The Oscar-nominated film “Hidden Figures” highlights three African-American female mathematicians integral to NASA’s skyrocketing success and, while the movie was set almost 60 years ago, there’s still a great need for brilliant talent within the science, technology, engineering and math (STEM) fields that women can and should aspire to join.

Per 2016 data, nearly 80 percent of women employed in these rapidly growing yet still typically male-dominated industries would highly recommend it to another female friend or colleague.

As would these New York women, who are advancing one gigabyte at a time.

Meet Maria Luisa Pineda, Ph.D., biologist, CEO and co-founder of Midtown-based Envisagenics, a bioinformatics software company. The Sunnyside resident, originally from Colombia, fell head over heels for genetics and robotics at age 12.

“In Colombia, in physics, we had to put a little ball in a cup, build a ramp to do the physics. Hands-on training sparks interest,” she says.

Pineda pursued her passion in high school (she moved to Florida in 2000), which led to advanced placement courses at local universities, meeting Gerhild Packert, Ph.D., an influential mentor, at Barry University in Miami.

Packert helped foster Pineda’s curiosity for genetics.

“She was looking at the fruit fly — its legs were in the head of the flies. How has this happened? I was like, ‘That’s really cool!’ I wanted to know how the genetic error makes that developmental change — you can then translate that into human genetics,” Pineda says.

As a Hispanic woman from a developing country, she says she “gets tested more than others,” like the time she gave a presentation at Intel and was complimented for her English speaking skills rather than her research, but she will never lose sight of where she came from.

I will always have the accent; I will never lose it. I’m very proud of it,” she says.

Yoli Stancil, meanwhile, is very proud of her recent promotion to vice president of field operations for Verizon Wireline, where she’s responsible for serving Fios customers in New Jersey, Delaware and Philadelphia.

The Bedford-Stuyvesant resident worked her way up over 28 years at the company.

“I love to talk to people,” she says. “I was on the path to work in human resources. I came to work for Verizon and talk to customers.”

After working in operator services answering 411 calls, Stancil got promoted to representative, taking orders from customer service. She went on to spend five years as a technician navigating manholes and poles in Brooklyn and lower Manhattan.

Stancil says, “You get a lot of high-fives. You’re wearing a helmet and someone says, ‘Hey buddy!’ And you’re like, ‘I’m a girl!’ I never received flack or resistance from somebody thinking, ‘Oh, she’s a girl, she can’t get it done.’ ”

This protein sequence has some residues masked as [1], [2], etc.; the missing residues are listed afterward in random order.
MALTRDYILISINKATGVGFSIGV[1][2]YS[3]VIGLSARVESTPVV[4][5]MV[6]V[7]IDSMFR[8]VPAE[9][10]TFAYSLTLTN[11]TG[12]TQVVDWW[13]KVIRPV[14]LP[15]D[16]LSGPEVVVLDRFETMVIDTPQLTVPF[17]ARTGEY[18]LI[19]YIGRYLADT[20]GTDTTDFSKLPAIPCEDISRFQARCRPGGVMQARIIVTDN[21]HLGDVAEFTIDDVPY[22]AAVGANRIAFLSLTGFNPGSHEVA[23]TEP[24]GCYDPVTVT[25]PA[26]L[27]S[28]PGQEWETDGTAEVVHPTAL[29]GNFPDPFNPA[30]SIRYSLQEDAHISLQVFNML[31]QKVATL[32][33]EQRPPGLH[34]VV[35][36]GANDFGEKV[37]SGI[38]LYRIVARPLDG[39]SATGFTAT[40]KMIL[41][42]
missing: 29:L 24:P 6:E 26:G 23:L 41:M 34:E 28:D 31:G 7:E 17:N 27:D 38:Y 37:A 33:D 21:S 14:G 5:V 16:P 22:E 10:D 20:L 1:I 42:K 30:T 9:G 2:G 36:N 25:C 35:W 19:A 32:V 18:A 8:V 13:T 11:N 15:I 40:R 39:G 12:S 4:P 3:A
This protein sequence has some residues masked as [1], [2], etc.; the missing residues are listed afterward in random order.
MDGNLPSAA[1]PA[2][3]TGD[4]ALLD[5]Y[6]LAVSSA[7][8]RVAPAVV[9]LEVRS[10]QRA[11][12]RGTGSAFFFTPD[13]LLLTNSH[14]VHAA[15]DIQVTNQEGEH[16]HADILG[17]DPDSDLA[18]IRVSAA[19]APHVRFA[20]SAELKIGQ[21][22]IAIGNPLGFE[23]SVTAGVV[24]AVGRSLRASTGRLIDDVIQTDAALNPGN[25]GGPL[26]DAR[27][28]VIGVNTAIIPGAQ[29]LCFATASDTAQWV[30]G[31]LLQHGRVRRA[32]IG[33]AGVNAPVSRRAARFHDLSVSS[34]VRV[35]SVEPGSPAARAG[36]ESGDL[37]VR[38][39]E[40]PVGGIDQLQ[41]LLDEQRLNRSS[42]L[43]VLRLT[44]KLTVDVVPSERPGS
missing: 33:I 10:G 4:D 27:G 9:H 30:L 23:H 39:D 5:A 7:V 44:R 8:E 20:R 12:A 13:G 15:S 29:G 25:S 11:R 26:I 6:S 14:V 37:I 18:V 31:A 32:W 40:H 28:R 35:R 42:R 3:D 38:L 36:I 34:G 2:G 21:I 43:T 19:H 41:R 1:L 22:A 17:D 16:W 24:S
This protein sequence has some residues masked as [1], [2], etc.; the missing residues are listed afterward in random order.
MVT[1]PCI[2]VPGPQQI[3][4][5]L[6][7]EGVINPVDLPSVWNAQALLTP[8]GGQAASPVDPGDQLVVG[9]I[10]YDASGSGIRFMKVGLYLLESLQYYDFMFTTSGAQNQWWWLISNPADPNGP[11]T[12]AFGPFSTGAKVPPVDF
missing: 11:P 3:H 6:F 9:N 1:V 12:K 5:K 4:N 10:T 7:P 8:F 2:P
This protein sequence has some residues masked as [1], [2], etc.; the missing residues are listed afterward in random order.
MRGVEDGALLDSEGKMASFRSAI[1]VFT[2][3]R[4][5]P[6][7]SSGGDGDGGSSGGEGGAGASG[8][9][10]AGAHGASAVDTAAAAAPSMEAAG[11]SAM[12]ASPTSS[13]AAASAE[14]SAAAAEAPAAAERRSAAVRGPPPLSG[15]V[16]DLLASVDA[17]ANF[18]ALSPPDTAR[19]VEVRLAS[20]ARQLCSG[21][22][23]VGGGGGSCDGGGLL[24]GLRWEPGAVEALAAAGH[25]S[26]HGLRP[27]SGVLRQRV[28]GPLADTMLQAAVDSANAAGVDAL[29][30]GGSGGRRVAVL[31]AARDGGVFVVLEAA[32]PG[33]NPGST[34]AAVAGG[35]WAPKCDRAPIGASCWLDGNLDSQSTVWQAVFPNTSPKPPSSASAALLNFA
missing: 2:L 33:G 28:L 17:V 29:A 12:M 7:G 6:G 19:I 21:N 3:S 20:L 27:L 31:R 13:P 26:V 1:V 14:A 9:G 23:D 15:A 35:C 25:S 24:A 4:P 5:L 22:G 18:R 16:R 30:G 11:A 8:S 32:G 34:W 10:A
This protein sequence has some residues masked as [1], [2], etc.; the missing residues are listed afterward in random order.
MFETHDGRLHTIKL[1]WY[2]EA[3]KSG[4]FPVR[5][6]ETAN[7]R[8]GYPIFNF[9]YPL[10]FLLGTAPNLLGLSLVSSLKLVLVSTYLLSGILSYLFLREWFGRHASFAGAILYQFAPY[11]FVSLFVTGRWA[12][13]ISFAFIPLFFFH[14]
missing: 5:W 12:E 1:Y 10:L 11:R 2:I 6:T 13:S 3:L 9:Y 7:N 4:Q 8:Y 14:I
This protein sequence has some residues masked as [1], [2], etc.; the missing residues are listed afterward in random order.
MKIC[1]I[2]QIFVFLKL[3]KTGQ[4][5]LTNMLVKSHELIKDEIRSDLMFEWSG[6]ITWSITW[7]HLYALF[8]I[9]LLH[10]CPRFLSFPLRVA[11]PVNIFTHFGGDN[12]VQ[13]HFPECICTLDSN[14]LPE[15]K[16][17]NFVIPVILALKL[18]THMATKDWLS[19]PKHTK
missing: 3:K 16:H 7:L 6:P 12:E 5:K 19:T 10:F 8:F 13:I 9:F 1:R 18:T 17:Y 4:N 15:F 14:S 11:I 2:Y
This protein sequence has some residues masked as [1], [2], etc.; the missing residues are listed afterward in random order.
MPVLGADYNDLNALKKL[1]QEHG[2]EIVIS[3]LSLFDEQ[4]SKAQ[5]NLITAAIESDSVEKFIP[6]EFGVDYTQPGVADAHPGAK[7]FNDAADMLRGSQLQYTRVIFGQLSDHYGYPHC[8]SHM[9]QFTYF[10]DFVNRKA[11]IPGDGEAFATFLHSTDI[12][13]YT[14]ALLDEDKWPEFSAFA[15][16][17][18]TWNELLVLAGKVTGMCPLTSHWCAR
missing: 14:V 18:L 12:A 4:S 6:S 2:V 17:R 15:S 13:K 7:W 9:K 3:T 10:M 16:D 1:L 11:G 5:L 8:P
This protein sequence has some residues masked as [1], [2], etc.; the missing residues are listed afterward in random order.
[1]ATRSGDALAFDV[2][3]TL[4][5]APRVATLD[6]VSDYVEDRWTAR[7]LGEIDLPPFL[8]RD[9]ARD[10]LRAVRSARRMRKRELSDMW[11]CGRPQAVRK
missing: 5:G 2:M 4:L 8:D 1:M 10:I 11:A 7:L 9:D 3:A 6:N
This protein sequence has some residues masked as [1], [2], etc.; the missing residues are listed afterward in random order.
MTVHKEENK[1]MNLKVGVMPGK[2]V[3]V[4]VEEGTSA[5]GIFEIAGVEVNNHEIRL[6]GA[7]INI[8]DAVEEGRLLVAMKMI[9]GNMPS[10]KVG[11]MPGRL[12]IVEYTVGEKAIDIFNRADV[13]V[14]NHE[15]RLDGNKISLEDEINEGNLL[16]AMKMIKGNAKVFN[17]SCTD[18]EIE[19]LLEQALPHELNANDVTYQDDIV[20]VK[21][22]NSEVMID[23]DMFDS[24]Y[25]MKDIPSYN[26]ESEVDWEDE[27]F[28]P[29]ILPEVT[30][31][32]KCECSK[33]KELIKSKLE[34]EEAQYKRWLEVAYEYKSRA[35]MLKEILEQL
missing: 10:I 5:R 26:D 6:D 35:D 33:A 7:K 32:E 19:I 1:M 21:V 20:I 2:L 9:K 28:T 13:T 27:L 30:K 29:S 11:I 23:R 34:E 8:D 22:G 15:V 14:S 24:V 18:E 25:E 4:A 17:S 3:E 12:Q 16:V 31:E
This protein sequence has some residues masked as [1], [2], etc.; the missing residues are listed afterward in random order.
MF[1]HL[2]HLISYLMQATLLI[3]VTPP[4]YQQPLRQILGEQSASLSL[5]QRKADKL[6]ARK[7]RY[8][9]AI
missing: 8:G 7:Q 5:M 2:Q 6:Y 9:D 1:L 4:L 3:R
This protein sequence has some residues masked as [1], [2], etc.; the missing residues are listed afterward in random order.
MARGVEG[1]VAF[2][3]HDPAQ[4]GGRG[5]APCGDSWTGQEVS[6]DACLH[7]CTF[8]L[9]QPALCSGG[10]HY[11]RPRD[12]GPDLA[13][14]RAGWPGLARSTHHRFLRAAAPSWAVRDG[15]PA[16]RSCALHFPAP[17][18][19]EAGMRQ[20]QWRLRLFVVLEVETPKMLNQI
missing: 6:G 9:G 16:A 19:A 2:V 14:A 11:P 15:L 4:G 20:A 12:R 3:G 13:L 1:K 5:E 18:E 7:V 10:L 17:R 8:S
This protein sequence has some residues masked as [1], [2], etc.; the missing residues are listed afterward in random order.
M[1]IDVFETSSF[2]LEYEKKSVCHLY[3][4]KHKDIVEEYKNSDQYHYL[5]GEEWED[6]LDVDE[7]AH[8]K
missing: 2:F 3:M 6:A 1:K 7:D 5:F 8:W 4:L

Next, she became team operations lead, which then led to her current role. One attribute that helped her ascend, aside from Verizon’s comprehensive training?

“I’m inquisitive, or nosy, curious — definitely all of those things.”

Plus, confidence doesn’t hurt.

“Unlearn that this is a man’s field,” Stancil says. “If you’re told that certain jobs are women’s jobs and other jobs are men’s jobs, that’s not true. If it’s something you’re interested in, shoot for the stars.”

For Christian Crews of Bay Ridge, aiming high means troubleshooting bugs — of the computer kind. This Etsy software developer test engineer identifies the glitches, risks and unacceptable experiences so that users won’t have them.

Playing Atari as a kid, she became “super-curious about how video games worked.” Crews attended an engineering and science high school in Philadelphia where she learned programming using the computer language Pascal, igniting a passion to further pursue the field.

“As a poor, inner-city black girl, I discovered there were opportunities to get financial assistance and scholarships, if I pursued a college degree in computer science or engineering,” she says.

Nevertheless, despite landing scholarships and part-time jobs, Crews faced challenges.

It was also tough — more times than not, I was the only brown face in my technical classes. Other times, I was the only female face.”

And although being part of an underrepresented group helped prepare her for the workforce, she says, “It definitely felt lonely.”

Once she started working, Crews got involved in recruiting efforts to “make sure that prospective employees see a woman of color be successful in the tech field . . . Tech is a male-driven industry, but diversity breeds innovation and creativity. Diversity is important.”

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